In 1996, Sackett and colleagues published, “Evidence-Based Medicine: What it Is and What it Isn’t.” The incessant drum beat of the “hierarchy of evidence” has caused physicians to forget that the aim of EBM is to, “integrate the experience of the clinician, the values of the patient, and the best available scientific information to guide decision-making about clinical management.” A brilliant scientist and friend is struggling with chronic health problems. Her doctors certainly have the “best available scientific information” at hand, but they don’t seem to understand how to integrate the values of the patient in medical decision-making- and maybe they don’t have enough experience either. Here’s a scientist’s powerful cautionary tale of how NOT to practice EBM.
So, I am having yet another conversation with one of my physicians this morning. I have lost count of the number of times I have been in clinics and hospital these past 12 months. Many years ago, I used to read in amazement raw clinical trial results and patient medical records, and now I find I have as many drugs and comorbidities (that’s medical conditions) as the people I read about. Because my beloved PCP (GP; primary care physician) decided to become a hospitalist several months ago, I have had to see a bewildering number of docs who are filling in for her. My complaint this morning is that no one will sign off on my regular prescription for zolpidem (Ambien), which I have been taking for 5-6 years. This young kid who looks as though he is just out of university is saying it has serious short-term effects like rebound and long-term associations with cognitive decline. Am I aware of them? Do I know how serious a sedative this drug is? This is how the conversation goes:
“I have forgotten about 90% of what I’ve learned in this lifetime of scientific research, but I am still doing active medical research and teaching physicians like you about a variety of things so you can treat your patients better. I am coming to the point in my life where lots of things are going wrong with my organ systems and am in constant pain from several sources, but I want to keep working until I’m on my deathbed. Some days are horrendously difficult to get through, but are still worth it because I learn something and something I do benefits someone. You know the one thing I really look forward to? In fact, the most precious 15 minutes each day?” He looks uncomfortable. “It’s when I take the zolpidem. In 15 or 20 minutes I will be asleep and all pain will cease. I don’t care for my dreams that much, but I am healthy and not in pain. And I will sleep with a couple of breaks for six-and-a-half to seven-and-a-half hours. Then I wake up in pain, and that’s how my day begins. Most nights I will roll around thrashing in bed with 30-year-old insomnia and pain and unable to sleep before I reach for the pills about an hour or an hour-and-a-half before turning out the light. Some nights I sleep a couple of hours without the pills and will be a zombie the next day, because I know how important it is to take breaks from it some nights and I have read all the research on the subject.”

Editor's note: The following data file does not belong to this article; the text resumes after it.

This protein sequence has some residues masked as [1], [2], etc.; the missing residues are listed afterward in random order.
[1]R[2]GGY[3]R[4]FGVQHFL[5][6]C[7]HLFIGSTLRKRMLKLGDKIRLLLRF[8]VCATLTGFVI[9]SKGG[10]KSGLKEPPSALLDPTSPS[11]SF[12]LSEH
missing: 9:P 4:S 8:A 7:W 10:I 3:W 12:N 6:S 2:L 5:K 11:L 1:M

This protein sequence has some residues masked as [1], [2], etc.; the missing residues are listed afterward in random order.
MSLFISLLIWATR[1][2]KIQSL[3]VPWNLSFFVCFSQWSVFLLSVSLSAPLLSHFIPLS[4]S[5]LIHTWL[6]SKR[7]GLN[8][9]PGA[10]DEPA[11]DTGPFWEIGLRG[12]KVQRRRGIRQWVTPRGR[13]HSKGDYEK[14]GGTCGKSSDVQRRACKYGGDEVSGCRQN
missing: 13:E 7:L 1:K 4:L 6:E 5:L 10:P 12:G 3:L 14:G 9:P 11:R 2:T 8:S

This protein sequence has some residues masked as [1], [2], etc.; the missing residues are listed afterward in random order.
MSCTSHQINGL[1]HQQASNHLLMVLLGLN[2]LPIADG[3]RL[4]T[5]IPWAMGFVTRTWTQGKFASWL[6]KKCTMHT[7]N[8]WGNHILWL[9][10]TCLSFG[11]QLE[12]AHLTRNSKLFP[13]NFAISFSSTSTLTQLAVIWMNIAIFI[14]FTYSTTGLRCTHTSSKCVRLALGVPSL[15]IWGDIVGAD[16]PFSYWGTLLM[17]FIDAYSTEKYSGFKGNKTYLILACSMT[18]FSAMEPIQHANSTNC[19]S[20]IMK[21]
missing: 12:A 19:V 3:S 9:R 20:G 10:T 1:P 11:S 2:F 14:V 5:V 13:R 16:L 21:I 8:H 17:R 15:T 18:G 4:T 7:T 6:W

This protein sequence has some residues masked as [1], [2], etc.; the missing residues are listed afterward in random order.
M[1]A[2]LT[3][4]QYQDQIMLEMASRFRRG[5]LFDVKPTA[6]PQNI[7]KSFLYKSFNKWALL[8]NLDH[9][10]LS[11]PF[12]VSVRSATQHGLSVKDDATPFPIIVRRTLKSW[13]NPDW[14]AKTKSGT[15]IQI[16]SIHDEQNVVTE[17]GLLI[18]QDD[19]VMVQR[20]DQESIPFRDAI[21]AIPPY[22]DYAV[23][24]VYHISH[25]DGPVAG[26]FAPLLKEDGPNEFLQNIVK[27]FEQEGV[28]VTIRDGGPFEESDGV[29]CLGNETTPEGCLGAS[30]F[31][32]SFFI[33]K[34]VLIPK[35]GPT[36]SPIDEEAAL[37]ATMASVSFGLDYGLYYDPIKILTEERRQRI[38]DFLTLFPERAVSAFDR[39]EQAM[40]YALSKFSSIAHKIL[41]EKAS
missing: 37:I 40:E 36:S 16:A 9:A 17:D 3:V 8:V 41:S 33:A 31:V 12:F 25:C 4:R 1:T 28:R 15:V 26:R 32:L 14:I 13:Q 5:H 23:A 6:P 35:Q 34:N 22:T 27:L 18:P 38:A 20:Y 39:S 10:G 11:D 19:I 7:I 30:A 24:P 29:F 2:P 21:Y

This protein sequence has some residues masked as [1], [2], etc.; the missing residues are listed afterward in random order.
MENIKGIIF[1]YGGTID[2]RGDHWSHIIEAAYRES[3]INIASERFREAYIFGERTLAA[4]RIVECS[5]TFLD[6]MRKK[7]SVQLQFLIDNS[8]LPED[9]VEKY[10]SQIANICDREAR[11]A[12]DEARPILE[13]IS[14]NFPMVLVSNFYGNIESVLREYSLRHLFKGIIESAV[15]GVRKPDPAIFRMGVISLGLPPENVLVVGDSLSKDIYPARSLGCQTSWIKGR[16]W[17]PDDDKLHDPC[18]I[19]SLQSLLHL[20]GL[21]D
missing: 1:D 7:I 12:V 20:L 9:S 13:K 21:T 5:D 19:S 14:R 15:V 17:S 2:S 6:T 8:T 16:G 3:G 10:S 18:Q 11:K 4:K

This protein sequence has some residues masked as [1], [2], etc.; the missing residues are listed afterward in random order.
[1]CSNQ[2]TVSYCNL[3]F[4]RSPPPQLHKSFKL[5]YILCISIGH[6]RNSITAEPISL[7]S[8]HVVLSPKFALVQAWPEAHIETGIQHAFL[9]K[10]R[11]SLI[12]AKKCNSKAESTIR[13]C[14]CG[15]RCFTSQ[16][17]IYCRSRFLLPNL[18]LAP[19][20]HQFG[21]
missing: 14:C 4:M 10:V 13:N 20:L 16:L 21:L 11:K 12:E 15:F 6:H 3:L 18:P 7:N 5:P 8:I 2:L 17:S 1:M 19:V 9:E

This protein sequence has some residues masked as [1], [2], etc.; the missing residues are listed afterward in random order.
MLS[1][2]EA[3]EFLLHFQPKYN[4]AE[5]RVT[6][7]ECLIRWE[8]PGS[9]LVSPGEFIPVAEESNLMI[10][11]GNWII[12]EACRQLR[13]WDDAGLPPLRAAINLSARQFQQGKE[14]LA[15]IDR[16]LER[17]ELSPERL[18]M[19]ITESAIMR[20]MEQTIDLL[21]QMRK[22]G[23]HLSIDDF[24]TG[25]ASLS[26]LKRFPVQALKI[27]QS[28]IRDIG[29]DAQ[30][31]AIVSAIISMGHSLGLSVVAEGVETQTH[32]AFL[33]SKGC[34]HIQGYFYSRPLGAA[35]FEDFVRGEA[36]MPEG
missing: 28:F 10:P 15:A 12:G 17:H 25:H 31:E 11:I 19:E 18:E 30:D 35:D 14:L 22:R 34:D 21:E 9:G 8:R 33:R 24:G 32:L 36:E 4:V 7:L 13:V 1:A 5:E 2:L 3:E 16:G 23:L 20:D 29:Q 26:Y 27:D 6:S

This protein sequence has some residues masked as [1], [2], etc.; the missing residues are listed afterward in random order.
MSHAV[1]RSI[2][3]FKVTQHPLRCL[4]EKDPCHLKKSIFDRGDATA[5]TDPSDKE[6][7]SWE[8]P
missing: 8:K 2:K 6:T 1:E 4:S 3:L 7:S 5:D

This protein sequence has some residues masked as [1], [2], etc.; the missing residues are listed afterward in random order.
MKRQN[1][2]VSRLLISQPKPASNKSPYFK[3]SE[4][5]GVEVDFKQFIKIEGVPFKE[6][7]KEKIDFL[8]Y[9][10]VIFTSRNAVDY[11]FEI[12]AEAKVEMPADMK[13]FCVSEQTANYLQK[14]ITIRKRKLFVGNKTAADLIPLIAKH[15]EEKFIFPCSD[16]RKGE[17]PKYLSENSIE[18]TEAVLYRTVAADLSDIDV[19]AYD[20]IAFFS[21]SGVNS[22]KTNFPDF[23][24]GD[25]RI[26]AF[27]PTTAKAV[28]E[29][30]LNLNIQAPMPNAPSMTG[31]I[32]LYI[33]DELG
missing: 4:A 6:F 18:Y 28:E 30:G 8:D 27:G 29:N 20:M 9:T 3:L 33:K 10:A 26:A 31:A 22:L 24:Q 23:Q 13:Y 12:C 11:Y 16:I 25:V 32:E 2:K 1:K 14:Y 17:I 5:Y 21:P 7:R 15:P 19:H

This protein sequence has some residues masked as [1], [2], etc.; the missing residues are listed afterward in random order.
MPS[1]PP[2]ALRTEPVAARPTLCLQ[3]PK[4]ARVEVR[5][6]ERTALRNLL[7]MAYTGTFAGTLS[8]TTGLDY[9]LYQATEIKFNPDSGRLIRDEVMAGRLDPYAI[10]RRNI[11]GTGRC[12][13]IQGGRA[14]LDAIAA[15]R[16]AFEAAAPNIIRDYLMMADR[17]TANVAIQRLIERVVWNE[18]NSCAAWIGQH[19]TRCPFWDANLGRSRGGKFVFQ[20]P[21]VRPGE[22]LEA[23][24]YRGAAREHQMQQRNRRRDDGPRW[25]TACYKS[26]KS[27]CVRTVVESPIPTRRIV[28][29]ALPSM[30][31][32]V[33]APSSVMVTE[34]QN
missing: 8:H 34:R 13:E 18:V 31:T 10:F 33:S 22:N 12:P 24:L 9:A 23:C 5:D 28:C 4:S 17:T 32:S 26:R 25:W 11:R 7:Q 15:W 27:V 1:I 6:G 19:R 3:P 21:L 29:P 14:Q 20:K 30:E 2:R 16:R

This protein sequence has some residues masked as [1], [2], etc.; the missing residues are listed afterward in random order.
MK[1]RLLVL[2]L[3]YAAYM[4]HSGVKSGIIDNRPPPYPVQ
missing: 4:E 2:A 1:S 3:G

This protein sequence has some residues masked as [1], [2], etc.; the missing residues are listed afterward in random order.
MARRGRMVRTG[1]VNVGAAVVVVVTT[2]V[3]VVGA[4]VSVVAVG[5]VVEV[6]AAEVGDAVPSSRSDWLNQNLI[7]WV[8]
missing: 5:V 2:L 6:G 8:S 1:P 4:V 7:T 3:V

By this time tears are starting to run down my face. He tells me reluctantly that he will prescribe 30 pills, which I argue should be higher, because I have run out, need time, still have to choose a new PCP, and a round trip to my pharmacy is well over an hour, and I’m already tired of going back and forth. (One of the things I loved about my old doc is that she totally got that, which is why she prescribed my drugs in batches of 90.) He also wants me to go to the sleep lab. I tell him the irony of that because in the late seventies I was in medical research working with sleep lab guys on studying melatonin and its metabolites. I am not against a night in the sleep lab, but do you really think you can tell me something I don’t know that I have not learned in 30 years of insomnia as a trained scientist and researcher? (It’s like the day of my official diagnosis of peripheral neuropathy: they wanted to do endless tests and I stopped them. When asked why, I said it’s because you can’t cure it and there’s nothing you’ve suggested and I’ve tried that controls the pain, so what’s the point in refining a diagnosis that you can’t do anything about?)
In his notes I later see that I am “resistant” to alternative treatments. He is young; he does not yet understand that for some medical conditions, he has to let go, and let the patient decide what is the best path. On the other hand, the folks at the hospice, where I volunteered to spend time with dying patients (after training) before the pandemic, can’t wait to have me back once I am fully immunized against COVID-19. They say that it’s because I understand what happens when the medical world fails you and you have to let it go. I call it dignity.